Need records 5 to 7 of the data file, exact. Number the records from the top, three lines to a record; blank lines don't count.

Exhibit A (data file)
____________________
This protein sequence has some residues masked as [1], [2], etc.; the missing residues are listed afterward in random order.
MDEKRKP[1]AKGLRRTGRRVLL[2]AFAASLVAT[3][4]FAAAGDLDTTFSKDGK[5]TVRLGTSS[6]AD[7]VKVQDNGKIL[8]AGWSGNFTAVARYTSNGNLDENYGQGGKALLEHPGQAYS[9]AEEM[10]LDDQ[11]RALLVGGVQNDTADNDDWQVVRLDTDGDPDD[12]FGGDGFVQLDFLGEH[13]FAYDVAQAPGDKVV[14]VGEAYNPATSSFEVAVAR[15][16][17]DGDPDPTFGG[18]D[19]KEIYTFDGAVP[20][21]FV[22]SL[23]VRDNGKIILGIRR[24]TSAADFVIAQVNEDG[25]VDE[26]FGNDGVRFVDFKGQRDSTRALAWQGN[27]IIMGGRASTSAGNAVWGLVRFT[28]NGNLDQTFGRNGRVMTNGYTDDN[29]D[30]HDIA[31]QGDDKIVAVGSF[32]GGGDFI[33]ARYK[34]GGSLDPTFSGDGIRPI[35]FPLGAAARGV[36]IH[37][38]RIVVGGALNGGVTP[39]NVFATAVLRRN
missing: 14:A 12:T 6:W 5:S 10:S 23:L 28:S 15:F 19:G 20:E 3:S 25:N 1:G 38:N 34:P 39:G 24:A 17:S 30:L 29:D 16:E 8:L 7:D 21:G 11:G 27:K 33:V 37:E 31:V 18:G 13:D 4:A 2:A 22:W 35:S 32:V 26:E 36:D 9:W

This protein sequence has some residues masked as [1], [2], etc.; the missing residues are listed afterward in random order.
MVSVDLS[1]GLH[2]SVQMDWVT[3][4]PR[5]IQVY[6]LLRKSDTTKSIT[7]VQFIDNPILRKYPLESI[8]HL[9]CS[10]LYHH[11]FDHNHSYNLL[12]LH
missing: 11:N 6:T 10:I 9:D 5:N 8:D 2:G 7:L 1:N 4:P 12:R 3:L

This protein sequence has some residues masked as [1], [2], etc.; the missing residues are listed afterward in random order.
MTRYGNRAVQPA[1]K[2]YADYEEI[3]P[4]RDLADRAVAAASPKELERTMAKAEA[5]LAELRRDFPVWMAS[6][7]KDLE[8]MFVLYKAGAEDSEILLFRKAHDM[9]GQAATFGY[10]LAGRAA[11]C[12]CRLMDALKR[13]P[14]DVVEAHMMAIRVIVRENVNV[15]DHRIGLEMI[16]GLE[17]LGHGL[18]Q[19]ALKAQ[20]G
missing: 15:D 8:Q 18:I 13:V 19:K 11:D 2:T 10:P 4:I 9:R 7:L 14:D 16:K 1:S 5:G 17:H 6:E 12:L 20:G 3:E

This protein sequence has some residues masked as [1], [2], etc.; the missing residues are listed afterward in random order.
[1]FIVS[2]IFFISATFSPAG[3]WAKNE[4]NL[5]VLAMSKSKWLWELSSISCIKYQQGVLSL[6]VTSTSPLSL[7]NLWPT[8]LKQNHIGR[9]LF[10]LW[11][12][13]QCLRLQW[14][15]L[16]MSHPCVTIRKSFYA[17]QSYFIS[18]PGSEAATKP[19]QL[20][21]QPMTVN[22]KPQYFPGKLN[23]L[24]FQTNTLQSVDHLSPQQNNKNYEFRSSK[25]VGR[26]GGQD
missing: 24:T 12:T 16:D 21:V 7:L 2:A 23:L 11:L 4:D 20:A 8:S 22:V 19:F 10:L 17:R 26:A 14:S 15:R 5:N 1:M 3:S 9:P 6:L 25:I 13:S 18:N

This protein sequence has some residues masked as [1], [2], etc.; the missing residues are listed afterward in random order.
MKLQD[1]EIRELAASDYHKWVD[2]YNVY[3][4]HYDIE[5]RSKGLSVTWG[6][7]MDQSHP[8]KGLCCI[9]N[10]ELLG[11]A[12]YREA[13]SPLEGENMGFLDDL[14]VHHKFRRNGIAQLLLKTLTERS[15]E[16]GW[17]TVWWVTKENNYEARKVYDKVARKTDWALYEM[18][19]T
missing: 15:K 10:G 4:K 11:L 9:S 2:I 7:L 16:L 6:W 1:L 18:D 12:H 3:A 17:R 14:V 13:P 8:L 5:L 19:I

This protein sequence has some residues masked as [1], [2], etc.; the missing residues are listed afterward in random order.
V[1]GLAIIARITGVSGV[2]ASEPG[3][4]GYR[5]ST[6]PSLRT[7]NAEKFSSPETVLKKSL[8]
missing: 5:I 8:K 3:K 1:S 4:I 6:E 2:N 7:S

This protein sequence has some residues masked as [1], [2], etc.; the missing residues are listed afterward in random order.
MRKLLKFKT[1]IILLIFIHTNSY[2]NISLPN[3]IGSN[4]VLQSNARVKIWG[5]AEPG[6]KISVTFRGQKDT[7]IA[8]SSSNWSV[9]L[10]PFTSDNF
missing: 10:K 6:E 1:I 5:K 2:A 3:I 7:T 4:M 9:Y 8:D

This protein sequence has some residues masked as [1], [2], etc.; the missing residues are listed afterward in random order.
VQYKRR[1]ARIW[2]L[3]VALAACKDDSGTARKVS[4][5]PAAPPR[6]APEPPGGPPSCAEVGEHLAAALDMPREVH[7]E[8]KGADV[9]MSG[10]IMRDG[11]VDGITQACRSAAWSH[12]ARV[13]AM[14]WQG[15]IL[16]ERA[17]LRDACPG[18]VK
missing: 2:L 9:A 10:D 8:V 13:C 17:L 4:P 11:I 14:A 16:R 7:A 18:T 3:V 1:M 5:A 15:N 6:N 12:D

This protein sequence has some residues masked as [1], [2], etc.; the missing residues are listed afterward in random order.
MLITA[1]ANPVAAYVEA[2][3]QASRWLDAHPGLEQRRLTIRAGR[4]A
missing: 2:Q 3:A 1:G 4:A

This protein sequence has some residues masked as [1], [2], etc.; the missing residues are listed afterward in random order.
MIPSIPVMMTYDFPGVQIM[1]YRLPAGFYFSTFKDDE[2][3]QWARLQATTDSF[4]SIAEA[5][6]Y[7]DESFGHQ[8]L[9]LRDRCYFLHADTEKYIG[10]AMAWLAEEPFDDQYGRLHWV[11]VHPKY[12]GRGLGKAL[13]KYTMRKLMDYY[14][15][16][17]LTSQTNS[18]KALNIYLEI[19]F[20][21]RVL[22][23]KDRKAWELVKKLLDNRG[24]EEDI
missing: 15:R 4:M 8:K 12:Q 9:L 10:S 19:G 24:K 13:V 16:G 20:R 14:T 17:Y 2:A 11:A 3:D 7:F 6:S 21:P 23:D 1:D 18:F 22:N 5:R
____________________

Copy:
This protein sequence has some residues masked as [1], [2], etc.; the missing residues are listed afterward in random order.
MKLQD[1]EIRELAASDYHKWVD[2]YNVY[3][4]HYDIE[5]RSKGLSVTWG[6][7]MDQSHP[8]KGLCCI[9]N[10]ELLG[11]A[12]YREA[13]SPLEGENMGFLDDL[14]VHHKFRRNGIAQLLLKTLTERS[15]E[16]GW[17]TVWWVTKENNYEARKVYDKVARKTDWALYEM[18][19]T
missing: 15:K 10:G 4:K 11:L 9:S 2:I 7:L 16:L 6:W 1:L 18:D 12:H 3:A 17:R 14:V 13:P 8:L 5:L 19:I

This protein sequence has some residues masked as [1], [2], etc.; the missing residues are listed afterward in random order.
V[1]GLAIIARITGVSGV[2]ASEPG[3][4]GYR[5]ST[6]PSLRT[7]NAEKFSSPETVLKKSL[8]
missing: 5:I 8:K 3:K 1:S 4:I 6:E 2:N 7:S

This protein sequence has some residues masked as [1], [2], etc.; the missing residues are listed afterward in random order.
MRKLLKFKT[1]IILLIFIHTNSY[2]NISLPN[3]IGSN[4]VLQSNARVKIWG[5]AEPG[6]KISVTFRGQKDT[7]IA[8]SSSNWSV[9]L[10]PFTSDNF
missing: 10:K 6:E 1:I 5:K 2:A 3:I 7:T 4:M 9:Y 8:D